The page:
Forum for Science, Industry and Business

Sponsored by:     3M 
Search our Site:

 

Staph Infection Process Leading to B Cell Suicide Described for First Time

05.05.2003


Enhances Potential for Future Development of B-Cell Based Therapy for Lupus



Researchers at the University of California, San Diego—supported by the Alliance for Lupus Research and the National Institutes of Health—have for the first time described a method that Staphylococcus aureus (staph) infection uses to inactivate the body’s immune system. A protein produced by the staph bacteria causes previously healthy B cells—a specialized cell of the immune system—to commit suicide, a process called apoptosis. The research will be published in the May 5 issue of the Journal of Experimental Medicine and at http://www.jem.org/pap.shtml on April 28.

In the new study, the researchers found that SpA, a staph protein, functions as a B cell toxin in mice. The protein attaches to a receptor on B cells, eventually causing the B cells to turn on themselves in a suicide process.


Researchers believe that B cells play a major role in tissue damage that occurs in lupus. “By the targeted elimination of disease-causing B cells, properly dosed injections of SpA may have the potential to control the over-activity of the immune system that causes damage in autoimmune diseases like lupus and in certain cancers,” said Gregg Silverman, M.D., UCSD professor of medicine and senior author of the paper.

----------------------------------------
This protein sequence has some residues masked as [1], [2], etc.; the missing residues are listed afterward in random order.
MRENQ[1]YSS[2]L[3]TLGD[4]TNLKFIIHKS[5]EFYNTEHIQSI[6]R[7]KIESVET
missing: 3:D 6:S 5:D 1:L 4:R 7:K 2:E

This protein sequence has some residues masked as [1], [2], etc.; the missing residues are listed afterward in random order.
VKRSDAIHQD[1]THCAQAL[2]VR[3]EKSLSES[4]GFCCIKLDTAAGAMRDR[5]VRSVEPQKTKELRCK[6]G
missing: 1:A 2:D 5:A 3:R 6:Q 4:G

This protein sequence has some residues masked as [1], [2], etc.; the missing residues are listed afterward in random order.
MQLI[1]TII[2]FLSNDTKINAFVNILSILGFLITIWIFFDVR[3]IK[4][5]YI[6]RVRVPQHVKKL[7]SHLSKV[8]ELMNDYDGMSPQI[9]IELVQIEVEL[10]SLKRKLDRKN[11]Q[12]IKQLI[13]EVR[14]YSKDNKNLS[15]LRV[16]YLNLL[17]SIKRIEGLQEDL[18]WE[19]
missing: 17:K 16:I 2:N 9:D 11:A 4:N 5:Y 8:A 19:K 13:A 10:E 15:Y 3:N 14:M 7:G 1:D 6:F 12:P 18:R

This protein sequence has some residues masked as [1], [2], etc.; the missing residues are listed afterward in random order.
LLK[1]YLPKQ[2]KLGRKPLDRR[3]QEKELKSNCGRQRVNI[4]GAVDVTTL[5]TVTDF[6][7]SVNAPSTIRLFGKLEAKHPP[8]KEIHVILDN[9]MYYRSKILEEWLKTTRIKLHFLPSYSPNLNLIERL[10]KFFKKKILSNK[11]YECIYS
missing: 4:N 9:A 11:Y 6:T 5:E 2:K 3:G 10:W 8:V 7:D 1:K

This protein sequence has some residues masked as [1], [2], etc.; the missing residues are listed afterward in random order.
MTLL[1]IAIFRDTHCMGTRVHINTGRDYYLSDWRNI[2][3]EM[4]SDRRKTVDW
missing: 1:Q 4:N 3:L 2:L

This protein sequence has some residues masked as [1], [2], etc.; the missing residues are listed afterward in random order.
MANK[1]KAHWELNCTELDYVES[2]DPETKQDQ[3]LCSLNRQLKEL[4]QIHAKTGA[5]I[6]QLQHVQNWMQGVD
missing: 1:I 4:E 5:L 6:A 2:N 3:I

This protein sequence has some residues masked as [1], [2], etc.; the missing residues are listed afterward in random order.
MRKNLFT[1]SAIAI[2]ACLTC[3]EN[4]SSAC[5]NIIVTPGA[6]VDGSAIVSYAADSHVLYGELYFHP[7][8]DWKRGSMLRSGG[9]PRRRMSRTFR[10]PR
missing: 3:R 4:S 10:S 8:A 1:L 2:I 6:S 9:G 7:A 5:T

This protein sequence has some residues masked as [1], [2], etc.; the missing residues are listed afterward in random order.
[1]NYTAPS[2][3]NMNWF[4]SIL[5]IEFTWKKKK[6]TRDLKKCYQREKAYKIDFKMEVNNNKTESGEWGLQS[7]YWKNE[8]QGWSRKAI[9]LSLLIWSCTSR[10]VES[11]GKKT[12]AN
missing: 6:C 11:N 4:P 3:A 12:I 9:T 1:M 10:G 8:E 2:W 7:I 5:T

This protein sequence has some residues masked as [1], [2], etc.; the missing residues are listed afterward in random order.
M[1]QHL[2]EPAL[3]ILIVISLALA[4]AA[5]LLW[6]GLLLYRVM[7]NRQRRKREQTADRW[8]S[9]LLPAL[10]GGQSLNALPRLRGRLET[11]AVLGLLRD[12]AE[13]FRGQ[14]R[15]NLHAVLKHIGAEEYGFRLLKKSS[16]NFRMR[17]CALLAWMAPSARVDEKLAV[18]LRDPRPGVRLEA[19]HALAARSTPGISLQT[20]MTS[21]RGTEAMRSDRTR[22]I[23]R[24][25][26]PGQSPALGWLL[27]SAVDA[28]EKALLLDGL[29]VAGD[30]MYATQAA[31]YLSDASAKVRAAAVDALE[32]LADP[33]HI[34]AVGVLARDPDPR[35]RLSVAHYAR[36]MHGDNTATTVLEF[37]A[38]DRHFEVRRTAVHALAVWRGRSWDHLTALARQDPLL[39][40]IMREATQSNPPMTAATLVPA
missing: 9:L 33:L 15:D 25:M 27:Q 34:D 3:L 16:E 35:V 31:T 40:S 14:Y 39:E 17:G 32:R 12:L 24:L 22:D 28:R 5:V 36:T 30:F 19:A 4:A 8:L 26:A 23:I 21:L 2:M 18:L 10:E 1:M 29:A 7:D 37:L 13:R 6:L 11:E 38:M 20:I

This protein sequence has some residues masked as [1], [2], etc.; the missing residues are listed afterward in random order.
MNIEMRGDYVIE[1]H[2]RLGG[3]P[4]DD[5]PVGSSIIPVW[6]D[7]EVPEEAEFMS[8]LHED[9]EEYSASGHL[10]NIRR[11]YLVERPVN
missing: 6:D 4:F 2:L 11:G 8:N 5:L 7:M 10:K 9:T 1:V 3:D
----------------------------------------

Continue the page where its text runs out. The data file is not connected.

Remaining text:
“The significance of Dr. Silverman’s research is that the discovery that injections of SpA limit the activity of B cells in animals allows us to proceed to the next step, to test the protein’s usefulness in people,” said John H. Klippel, MD, scientific director of the Alliance for Lupus Research, which funded this study. “If results hold true for people, SpA may eventually prove to be an effective treatment for lupus.”

In addition to Silverman, the study was conducted by the paper’s co-author Carl S. Goodyear, Ph.D., a UCSD postdoctoral researcher.

The study was funded by the National Institutes of Health and the Alliance for Lupus Research. The ALR was founded by Robert Wood Johnson IV, of the Johnson & Johnson healthcare family and owner of the NFL’s New York Jets, with the Arthritis Foundation to raise the profile and scope of lupus research. Since its inception in 1999, the Alliance has committed more than $24 million to research, and has made remarkable gains toward unlocking the mysteries of this disease. ALR directs 100 percent of funds raised to peer-reviewed research and scientific programs. It recently received the highest rating (four stars) from Charity Navigator, an independent resource that evaluates the effectiveness and financial health of more than 2,300 charities.